A few months ago, I had my good friend Michele PW visiting. We tag-teamed a special workshop teaching people the ins/outs of social media and some web traffic strategies. Because I teach various social media platforms in a variety of my programs, I am very active on some of these platforms.
Facebook and Twitter are my favorites- (I reserve the right to change my mind as new platforms develop AND my social network migrates to new playgrounds).
Back to the story: After the workshop, Michele and I are headed out for dinner. Not being very familiar with downtown Salt Lake City, I decided to ask my “tweeps” (twitter peeps) if they have any suggestions. I get a response from someone and we are off. After, I update my tweeps about our delicious meal and there is some more interaction about restaurants, new items on the menus, and good food. If you know me at all, you know that I am “all about the food!”
So at dinner the next evening, with my family and teenage daughters around the kitchen table, I share this great story about how I asked my tweeps for advice and they came through. I am really LOVING these relationships and the ability to connect virtually with great people (In my opinion, people who love food are great people!).
My 16 year old daughter, Jackie, then explains to me that this “Twittering” is just not right-it goes against everything we have taught our children about “stranger danger”! I am communicating with people I have never met about personal things like what restaurant I am going to for dinner! Hmmm–she might have a point!
So how do you explain it’s different to you child? While Jackie was really giving me a hard time (because that’s what kids do to their parents), I was stumped for a little while. Of course, in business, we HAVE to reach out to strangers on a daily basis. But with social networking platforms like Twitter, you have strangers around the world “following” you. Hmmm!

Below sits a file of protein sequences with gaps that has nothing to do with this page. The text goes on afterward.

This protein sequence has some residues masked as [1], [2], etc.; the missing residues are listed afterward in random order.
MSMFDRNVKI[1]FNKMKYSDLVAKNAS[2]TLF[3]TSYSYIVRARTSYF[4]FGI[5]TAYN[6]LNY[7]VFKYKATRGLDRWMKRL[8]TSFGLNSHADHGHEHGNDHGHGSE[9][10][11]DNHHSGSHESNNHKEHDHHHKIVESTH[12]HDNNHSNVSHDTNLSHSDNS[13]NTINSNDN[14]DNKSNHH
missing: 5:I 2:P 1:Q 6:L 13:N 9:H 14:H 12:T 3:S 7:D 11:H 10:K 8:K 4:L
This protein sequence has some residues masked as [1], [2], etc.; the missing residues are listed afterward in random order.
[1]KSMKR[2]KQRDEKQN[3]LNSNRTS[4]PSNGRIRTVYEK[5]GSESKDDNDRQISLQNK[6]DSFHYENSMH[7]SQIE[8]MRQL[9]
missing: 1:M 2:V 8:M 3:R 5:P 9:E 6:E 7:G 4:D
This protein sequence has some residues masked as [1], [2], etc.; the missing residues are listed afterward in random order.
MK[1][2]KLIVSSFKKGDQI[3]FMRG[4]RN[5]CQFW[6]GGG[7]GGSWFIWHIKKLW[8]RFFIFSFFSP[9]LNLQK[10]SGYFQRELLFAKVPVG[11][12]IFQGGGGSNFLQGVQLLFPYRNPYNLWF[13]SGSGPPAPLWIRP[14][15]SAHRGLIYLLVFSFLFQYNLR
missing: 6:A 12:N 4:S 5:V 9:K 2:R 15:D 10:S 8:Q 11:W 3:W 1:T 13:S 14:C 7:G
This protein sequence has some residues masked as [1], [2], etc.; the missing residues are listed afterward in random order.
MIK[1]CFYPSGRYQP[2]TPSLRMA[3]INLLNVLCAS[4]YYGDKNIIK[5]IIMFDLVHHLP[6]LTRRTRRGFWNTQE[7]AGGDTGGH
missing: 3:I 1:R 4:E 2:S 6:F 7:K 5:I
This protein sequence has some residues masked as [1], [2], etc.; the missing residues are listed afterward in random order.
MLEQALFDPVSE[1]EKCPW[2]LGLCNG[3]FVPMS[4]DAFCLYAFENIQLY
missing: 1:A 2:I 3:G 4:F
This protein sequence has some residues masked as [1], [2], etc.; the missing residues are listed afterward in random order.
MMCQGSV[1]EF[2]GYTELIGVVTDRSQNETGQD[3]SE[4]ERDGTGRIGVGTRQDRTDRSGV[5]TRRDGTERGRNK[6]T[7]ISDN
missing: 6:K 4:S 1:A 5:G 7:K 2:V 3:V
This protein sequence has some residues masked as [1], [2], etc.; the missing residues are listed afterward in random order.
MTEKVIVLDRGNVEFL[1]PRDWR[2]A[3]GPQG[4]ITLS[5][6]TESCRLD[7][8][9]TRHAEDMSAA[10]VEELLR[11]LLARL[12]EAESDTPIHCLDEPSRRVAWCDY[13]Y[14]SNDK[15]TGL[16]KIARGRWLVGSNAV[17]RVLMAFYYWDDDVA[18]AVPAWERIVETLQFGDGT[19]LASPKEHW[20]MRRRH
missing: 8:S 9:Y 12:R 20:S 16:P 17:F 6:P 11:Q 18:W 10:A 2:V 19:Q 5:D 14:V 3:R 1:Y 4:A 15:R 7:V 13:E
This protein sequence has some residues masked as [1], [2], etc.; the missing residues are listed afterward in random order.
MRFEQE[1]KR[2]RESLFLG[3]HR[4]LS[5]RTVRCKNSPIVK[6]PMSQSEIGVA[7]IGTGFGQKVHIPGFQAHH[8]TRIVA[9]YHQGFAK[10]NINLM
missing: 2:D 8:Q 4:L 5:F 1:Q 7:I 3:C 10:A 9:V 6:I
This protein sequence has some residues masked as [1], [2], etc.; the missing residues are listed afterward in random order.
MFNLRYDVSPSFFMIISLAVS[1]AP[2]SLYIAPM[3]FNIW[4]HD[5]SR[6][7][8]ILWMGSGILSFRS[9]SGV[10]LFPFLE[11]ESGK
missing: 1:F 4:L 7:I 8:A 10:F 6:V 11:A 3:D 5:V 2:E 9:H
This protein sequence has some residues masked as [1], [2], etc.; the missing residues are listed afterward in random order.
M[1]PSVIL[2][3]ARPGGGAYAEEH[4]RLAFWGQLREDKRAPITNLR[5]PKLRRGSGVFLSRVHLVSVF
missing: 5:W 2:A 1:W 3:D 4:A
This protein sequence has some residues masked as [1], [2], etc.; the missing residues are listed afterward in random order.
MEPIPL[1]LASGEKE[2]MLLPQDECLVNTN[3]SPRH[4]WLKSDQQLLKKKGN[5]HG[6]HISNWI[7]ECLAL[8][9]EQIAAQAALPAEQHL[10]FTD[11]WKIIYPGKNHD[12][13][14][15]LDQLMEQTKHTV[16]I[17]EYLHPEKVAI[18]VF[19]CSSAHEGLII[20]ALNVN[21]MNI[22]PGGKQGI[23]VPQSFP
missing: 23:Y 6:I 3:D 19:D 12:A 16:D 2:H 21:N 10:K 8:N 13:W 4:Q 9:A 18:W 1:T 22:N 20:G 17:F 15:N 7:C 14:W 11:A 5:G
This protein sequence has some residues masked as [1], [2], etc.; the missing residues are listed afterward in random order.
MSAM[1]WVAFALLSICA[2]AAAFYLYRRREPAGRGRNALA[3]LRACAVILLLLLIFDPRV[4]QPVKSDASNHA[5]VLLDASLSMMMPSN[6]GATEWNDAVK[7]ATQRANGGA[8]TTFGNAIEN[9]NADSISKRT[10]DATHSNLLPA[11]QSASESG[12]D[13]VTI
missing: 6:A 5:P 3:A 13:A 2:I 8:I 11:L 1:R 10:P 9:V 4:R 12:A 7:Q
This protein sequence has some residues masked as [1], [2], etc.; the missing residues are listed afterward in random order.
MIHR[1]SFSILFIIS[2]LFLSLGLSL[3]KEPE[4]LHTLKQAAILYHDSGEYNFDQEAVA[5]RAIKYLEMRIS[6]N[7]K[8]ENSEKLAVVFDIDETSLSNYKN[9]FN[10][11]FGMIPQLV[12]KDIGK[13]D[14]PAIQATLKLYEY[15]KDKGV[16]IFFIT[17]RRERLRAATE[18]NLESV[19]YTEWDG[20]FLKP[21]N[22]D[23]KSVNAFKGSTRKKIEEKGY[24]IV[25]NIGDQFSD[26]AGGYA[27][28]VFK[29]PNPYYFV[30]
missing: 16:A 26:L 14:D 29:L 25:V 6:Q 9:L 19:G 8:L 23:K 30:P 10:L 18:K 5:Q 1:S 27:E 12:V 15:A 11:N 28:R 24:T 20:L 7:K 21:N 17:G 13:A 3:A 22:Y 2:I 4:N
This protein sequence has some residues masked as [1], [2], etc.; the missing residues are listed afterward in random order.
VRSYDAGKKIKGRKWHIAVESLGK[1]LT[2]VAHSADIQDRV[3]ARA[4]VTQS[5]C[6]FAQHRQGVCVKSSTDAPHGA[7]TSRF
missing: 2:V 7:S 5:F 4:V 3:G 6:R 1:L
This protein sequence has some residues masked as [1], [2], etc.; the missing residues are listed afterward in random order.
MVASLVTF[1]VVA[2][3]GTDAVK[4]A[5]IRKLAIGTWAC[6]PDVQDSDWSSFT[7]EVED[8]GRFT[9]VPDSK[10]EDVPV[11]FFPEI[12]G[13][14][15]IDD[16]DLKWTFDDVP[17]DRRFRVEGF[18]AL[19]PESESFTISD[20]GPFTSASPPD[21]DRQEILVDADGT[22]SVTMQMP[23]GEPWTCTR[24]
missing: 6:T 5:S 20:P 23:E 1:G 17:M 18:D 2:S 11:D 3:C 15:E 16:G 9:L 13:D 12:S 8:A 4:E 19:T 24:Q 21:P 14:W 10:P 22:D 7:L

Here is a great response from my good friend, Andrew Stone:
I read your email and I do have a comment on the “stranger danger” aspect of things. Your daughter is right and my wife is right for that matter. We have to be careful what we discuss and how we discuss it.
Our lives are an open book and it is a little freaky. However, it has to be that way in my business and in yours. So how am I careful? I may ask for advice on a restaurant, but I don’t say when I am going. I
mention the neighborhood I live in, but I never mention my address. I may tell people when I am home sick, but I never tell them when I leaving or for how long. I use YELP.com religiously, but I never review while I am on a vacation, I post them when I am back home. I may mention that I love to walk my dog to the dog park, but I never mention that I make it a daily practice between 5pm and 6pm (not my real times, LOL).
We have to be very careful on all of these sites. There are crazy people everywhere and I don’t want to meet them at home. We tell our children to be careful on the net and regulate their use, WE have to be
careful as well. We can put our children’s and our families lives in just as much danger as we put our own lives.
Remember that everything on the web is out for the world to see FOREVER. It may get buried, but it is still there.
Another little tidbit of information, we protect our networks and our computers with firewalls, but if you have a network connected gaming machine (wii or xbox), the world can have easy access to your home
network. Turn it off completely and even unplug it when it isn’t in use. Save power, the planet and your network!
I’d love to hear what YOU think!